Since 1944, Licking County Soil & Water Conservation District exists to promote wise use of our land and water. During those 75 years, Licking Soil & Water has worked with countless landowners to manage and protect natural resources on public and private lands. This year, for our 75th birthday, Licking Soil & Water is reflecting on our history in and impact on Licking County. Below is Part Three of a four-part series celebrating our legacy.
Conservation politics and legislative action dominated the 1970s. Although the federal Clean Water Act of 1972 only focused on point source pollution from industry and municipal sources, Licking Soil & Water prepared for the inclusion of non-point source pollution from farms and other land-disturbing operations such as construction sites. In 1971, when the Clean Water Act was still being debated in the US Congress, Ohio Senate Bill 305 committed soil and water conservation districts to administer agriculture pollution and urban sediment pollution programs.
The Agricultural Nonpoint Pollution Abatement Program focused on four types of potential pollutants: agricultural erosion, agricultural chemicals, animal wastes and air pollution. Licking Soil & Water took a proactive approach and educated landowners with field days and outreach. The tagline keep it under cover! FOR LAND’S SAKE! was used on billboards to promote cover crops in the mid-70s.
The Urban Sediment Pollution Abatement Program’s development was challenging due to diverse voices and concerns of excessive burdens on the construction industry. The intention of pollution abatement was to protect soil and water resources, but additional permit delays and added costs of construction were valid issues that Licking Soil & Water helped to address.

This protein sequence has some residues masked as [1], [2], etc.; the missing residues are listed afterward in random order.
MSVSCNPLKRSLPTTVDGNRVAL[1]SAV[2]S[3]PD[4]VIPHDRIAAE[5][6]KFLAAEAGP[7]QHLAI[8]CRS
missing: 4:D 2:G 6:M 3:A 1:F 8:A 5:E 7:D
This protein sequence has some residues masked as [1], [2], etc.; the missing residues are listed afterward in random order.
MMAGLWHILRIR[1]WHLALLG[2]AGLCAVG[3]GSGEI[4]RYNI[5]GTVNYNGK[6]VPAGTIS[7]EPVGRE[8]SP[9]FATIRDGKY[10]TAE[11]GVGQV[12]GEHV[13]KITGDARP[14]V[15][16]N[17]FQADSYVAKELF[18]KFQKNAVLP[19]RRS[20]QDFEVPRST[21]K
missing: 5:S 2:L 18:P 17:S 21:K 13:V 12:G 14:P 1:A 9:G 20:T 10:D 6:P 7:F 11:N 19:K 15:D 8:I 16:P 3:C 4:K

In 1975, Licking Soil & Water led the way in developing a detailed Soil Survey along with the Soil Conservation Service and support from the Licking County Commissioners. This intense undertaking took 10 years of soil scientists walking the county, noting soil types on the 1940 aerial maps and creating the book Soil Survey of Licking County, published in 1985.
Legislation in the 80s impacted Licking Soil & Water’s work and relationships with federal, state and local governments. The 1985 Farm Bill introduced Sod Buster and Swamp Buster provisions, the Conservation Reserve Program (CRP), and the Highly Erodible Lands (HEL) management program.
The 1987 amendments to the federal Clean Water Act set in motion the Municipal Separate Storm Sewer (MS4) program requiring cities to manage stormwater. It also created a federal fund to control nonpoint source pollution called 319. Using 319 funds in the 90s, Licking Soil & Water offered landowners free soil tests. As part of the 319 grant, education efforts promoted the importance of using soil test results to make wise land use decisions.
With additional responsibilities, the Licking Soil & Water team grew. At the beginning of the 70s, Licking Soil & Water employed two people, Gordon Postal, Executive Secretary and Jackie Hunter, Office Secretary. By the end of the 90s, there was a team of 6 conservation professionals led by Jim Kiracofe as District Program Administrator.